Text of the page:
Is British Cheese The Best?


I'm a lover of cheese and all foods containing cheese, whether it is a simple cheese 'sarnie' or a more complicated cheese souffle. What cheeses do I like? One with maturity, sharpness of taste and firmness, though I never rule out creamy cheeses. It used to be the case that British cheese was seen as the poor relation of the fromage world, but according to press reports in last week's daily newspapers, British cheese is now winning over curd nerds in New York, Madrid and even Paris.

UK cheese exports reached an all-time high last year, according to HMRC figures: a 7 per cent rise in volumes, with the premium end of the market performing particularly well. British cheese specialist Neal's Yard Dairy has seen overseas demand grow rapidly in recent years and today sends hundreds of tonnes of product made by small artisan producers to destinations including Spain, Belgium and Hong Kong, plus more than 200 customers in the US. But it is France where sales are growing fastest - up 20 per cent in the past year.


None of this is news to cheesemonger Emmanuel Carbonne, who works in Paris. The business has been selling British cheese from Neal's Yard for three years and has seen sales soar.“There used to be a belief that British cheese is really bad – that it's a plastic style from factories - but that is changing,” he says. “If you give people a blind taste of Montgomery's cheddar, for example, they say, 'Wow! Is this Parmesan? When we tell them it's cheddar they can't believe it.” Interest in British cheese has snowballed to the point that newspapers and TV shows regularly run reports on the rise of 'fromage Anglais'. “It's definitely quite trendy,” said Carbonne.


 British cheesemonger Paxton & Whitfield, which supplies Parisian shops, puts British cheese popularity down to a new generation of globe-trotting cheesemongers, who have lived and worked and Britain, and retain their love of British cheese when they return home to France. The quality of British cheese can more than hold its own against anything made on the Continent. British cheese is right up there at the top of the list. There are some outstanding British cheeses. The French wouldn't eat them if they didn't believe it was jolly good stuff.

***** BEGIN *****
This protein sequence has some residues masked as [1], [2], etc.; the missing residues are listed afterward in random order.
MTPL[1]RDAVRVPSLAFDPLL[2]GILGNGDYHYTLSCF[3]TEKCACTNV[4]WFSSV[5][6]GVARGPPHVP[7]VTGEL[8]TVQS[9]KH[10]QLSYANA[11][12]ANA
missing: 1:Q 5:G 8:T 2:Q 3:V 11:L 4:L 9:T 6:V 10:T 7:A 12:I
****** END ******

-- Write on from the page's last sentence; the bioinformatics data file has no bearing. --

While British artisan cheese makers are on a roll, the same can not be said of their counterparts on the Continent, says Jason Hinds of Neal's Yard (below). “Smaller producers in Europe can't compete with the larger creameries, who are very influenced by price because they supply the supermarkets,” he says. “People are going out of business or retiring and the next generation are not taking it up. In Britain, the opposite is the case.”


Future impediments to Britain's world cheese domination could include the strength of the pound and producers not being able to keep up with demand, but Hinds is not overly worried. He says that cheese buffs around the world will pay more if the quality is good enough, while growing overseas markets will hopefully encourage more of Britain's beleaguered dairy farmers to move into farmhouse cheese making. “When milk is 21p a litre, which is quite a few pence lower than the cost of production, the only way you've got a viable business is to transform that milk into a value-added product. Cheese is the answer.”

For the best British Cheeses see: http://nealsyarddairy.co.uk/

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